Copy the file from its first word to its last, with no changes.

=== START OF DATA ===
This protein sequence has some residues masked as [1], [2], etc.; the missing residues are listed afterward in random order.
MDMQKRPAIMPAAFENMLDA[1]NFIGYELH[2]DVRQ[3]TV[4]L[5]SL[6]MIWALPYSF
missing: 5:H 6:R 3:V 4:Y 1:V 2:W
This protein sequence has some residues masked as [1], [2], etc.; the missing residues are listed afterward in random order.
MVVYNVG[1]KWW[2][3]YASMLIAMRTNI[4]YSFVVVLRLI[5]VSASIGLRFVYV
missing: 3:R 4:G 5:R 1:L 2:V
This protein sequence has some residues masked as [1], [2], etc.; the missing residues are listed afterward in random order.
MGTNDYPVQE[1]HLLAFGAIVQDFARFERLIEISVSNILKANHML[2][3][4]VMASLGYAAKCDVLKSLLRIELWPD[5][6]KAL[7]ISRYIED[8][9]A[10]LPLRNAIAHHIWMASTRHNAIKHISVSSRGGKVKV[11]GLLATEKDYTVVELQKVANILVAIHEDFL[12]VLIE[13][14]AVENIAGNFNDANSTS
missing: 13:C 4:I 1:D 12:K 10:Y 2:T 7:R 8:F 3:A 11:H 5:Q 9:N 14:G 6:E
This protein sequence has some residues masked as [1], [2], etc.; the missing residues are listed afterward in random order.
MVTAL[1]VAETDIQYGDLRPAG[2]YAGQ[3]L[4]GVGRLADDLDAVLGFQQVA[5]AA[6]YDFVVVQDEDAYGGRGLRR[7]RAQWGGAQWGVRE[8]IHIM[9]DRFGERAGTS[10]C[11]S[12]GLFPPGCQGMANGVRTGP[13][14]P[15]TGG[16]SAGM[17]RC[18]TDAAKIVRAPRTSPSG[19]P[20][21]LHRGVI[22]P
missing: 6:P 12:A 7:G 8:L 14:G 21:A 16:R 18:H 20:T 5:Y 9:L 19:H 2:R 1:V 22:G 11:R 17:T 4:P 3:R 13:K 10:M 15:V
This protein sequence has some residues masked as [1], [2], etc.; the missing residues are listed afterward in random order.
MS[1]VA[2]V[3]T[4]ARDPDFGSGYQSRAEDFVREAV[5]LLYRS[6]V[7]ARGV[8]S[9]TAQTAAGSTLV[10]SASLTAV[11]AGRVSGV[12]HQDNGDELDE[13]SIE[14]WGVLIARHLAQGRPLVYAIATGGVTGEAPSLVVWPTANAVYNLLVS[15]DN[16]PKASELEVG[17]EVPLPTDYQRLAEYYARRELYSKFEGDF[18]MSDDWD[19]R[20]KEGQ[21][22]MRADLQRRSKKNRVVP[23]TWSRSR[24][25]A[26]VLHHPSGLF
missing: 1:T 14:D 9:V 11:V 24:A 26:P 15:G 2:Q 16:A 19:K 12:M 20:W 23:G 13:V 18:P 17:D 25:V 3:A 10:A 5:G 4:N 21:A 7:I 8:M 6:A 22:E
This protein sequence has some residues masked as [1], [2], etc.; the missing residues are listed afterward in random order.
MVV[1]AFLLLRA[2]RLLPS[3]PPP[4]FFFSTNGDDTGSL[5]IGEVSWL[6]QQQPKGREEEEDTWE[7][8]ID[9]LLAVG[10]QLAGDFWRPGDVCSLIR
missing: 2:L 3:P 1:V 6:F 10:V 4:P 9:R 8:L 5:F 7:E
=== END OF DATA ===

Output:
This protein sequence has some residues masked as [1], [2], etc.; the missing residues are listed afterward in random order.
MDMQKRPAIMPAAFENMLDA[1]NFIGYELH[2]DVRQ[3]TV[4]L[5]SL[6]MIWALPYSF
missing: 5:H 6:R 3:V 4:Y 1:V 2:W
This protein sequence has some residues masked as [1], [2], etc.; the missing residues are listed afterward in random order.
MVVYNVG[1]KWW[2][3]YASMLIAMRTNI[4]YSFVVVLRLI[5]VSASIGLRFVYV
missing: 3:R 4:G 5:R 1:L 2:V
This protein sequence has some residues masked as [1], [2], etc.; the missing residues are listed afterward in random order.
MGTNDYPVQE[1]HLLAFGAIVQDFARFERLIEISVSNILKANHML[2][3][4]VMASLGYAAKCDVLKSLLRIELWPD[5][6]KAL[7]ISRYIED[8][9]A[10]LPLRNAIAHHIWMASTRHNAIKHISVSSRGGKVKV[11]GLLATEKDYTVVELQKVANILVAIHEDFL[12]VLIE[13][14]AVENIAGNFNDANSTS
missing: 13:C 4:I 1:D 12:K 10:Y 2:T 7:R 8:F 3:A 11:H 5:Q 9:N 14:G 6:E
This protein sequence has some residues masked as [1], [2], etc.; the missing residues are listed afterward in random order.
MVTAL[1]VAETDIQYGDLRPAG[2]YAGQ[3]L[4]GVGRLADDLDAVLGFQQVA[5]AA[6]YDFVVVQDEDAYGGRGLRR[7]RAQWGGAQWGVRE[8]IHIM[9]DRFGERAGTS[10]C[11]S[12]GLFPPGCQGMANGVRTGP[13][14]P[15]TGG[16]SAGM[17]RC[18]TDAAKIVRAPRTSPSG[19]P[20][21]LHRGVI[22]P
missing: 6:P 12:A 7:G 8:L 14:G 21:A 16:R 18:H 20:T 5:Y 9:L 19:H 2:R 1:V 22:G 11:R 17:T 4:P 3:R 13:K 10:M 15:V
This protein sequence has some residues masked as [1], [2], etc.; the missing residues are listed afterward in random order.
MS[1]VA[2]V[3]T[4]ARDPDFGSGYQSRAEDFVREAV[5]LLYRS[6]V[7]ARGV[8]S[9]TAQTAAGSTLV[10]SASLTAV[11]AGRVSGV[12]HQDNGDELDE[13]SIE[14]WGVLIARHLAQGRPLVYAIATGGVTGEAPSLVVWPTANAVYNLLVS[15]DN[16]PKASELEVG[17]EVPLPTDYQRLAEYYARRELYSKFEGDF[18]MSDDWD[19]R[20]KEGQ[21][22]MRADLQRRSKKNRVVP[23]TWSRSR[24][25]A[26]VLHHPSGLF
missing: 1:T 14:D 9:V 11:V 24:A 26:P 15:G 2:Q 16:A 19:K 12:M 20:W 23:G 13:V 18:P 17:D 25:V 3:A 10:A 5:G 4:N 21:A 7:I 8:M 6:A 22:E
This protein sequence has some residues masked as [1], [2], etc.; the missing residues are listed afterward in random order.
MVV[1]AFLLLRA[2]RLLPS[3]PPP[4]FFFSTNGDDTGSL[5]IGEVSWL[6]QQQPKGREEEEDTWE[7][8]ID[9]LLAVG[10]QLAGDFWRPGDVCSLIR
missing: 2:L 3:P 1:V 6:F 10:V 4:P 9:R 8:L 5:F 7:E